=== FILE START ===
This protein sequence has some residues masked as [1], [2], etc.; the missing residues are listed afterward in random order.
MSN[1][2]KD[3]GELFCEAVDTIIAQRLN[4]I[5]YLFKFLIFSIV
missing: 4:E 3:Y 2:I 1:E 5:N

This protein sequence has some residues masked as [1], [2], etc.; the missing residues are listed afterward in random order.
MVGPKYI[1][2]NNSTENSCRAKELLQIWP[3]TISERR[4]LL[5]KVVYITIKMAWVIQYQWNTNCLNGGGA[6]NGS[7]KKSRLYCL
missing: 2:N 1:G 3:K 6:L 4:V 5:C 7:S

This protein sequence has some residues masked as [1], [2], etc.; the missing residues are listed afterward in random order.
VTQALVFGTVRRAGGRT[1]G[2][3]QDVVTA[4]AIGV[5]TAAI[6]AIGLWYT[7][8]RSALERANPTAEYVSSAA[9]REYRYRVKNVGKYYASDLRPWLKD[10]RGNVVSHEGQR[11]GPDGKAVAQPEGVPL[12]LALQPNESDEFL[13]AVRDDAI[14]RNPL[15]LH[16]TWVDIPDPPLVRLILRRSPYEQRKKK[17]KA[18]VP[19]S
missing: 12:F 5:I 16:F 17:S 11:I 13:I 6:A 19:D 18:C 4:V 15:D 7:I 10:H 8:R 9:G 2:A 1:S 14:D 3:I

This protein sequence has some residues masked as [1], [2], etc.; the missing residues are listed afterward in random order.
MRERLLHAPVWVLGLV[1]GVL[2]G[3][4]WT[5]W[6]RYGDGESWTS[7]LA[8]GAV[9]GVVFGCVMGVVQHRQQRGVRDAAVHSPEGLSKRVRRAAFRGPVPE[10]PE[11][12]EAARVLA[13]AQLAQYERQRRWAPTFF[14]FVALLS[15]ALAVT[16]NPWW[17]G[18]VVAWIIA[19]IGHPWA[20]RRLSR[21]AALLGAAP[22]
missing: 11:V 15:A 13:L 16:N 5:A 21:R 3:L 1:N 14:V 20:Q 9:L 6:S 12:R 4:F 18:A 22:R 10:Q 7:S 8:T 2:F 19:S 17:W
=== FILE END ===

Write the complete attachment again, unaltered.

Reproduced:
This protein sequence has some residues masked as [1], [2], etc.; the missing residues are listed afterward in random order.
MSN[1][2]KD[3]GELFCEAVDTIIAQRLN[4]I[5]YLFKFLIFSIV
missing: 4:E 3:Y 2:I 1:E 5:N

This protein sequence has some residues masked as [1], [2], etc.; the missing residues are listed afterward in random order.
MVGPKYI[1][2]NNSTENSCRAKELLQIWP[3]TISERR[4]LL[5]KVVYITIKMAWVIQYQWNTNCLNGGGA[6]NGS[7]KKSRLYCL
missing: 2:N 1:G 3:K 6:L 4:V 5:C 7:S

This protein sequence has some residues masked as [1], [2], etc.; the missing residues are listed afterward in random order.
VTQALVFGTVRRAGGRT[1]G[2][3]QDVVTA[4]AIGV[5]TAAI[6]AIGLWYT[7][8]RSALERANPTAEYVSSAA[9]REYRYRVKNVGKYYASDLRPWLKD[10]RGNVVSHEGQR[11]GPDGKAVAQPEGVPL[12]LALQPNESDEFL[13]AVRDDAI[14]RNPL[15]LH[16]TWVDIPDPPLVRLILRRSPYEQRKKK[17]KA[18]VP[19]S
missing: 12:F 5:I 16:F 17:S 11:I 13:I 6:A 19:D 18:C 4:V 15:D 7:I 10:H 8:R 9:G 2:A 1:S 14:D 3:I

This protein sequence has some residues masked as [1], [2], etc.; the missing residues are listed afterward in random order.
MRERLLHAPVWVLGLV[1]GVL[2]G[3][4]WT[5]W[6]RYGDGESWTS[7]LA[8]GAV[9]GVVFGCVMGVVQHRQQRGVRDAAVHSPEGLSKRVRRAAFRGPVPE[10]PE[11][12]EAARVLA[13]AQLAQYERQRRWAPTFF[14]FVALLS[15]ALAVT[16]NPWW[17]G[18]VVAWIIA[19]IGHPWA[20]RRLSR[21]AALLGAAP[22]
missing: 11:V 15:A 13:L 16:N 5:A 21:R 3:L 1:N 14:V 20:Q 9:L 6:S 12:R 4:F 18:A 22:R 10:Q 7:S 8:T 2:F 19:S 17:W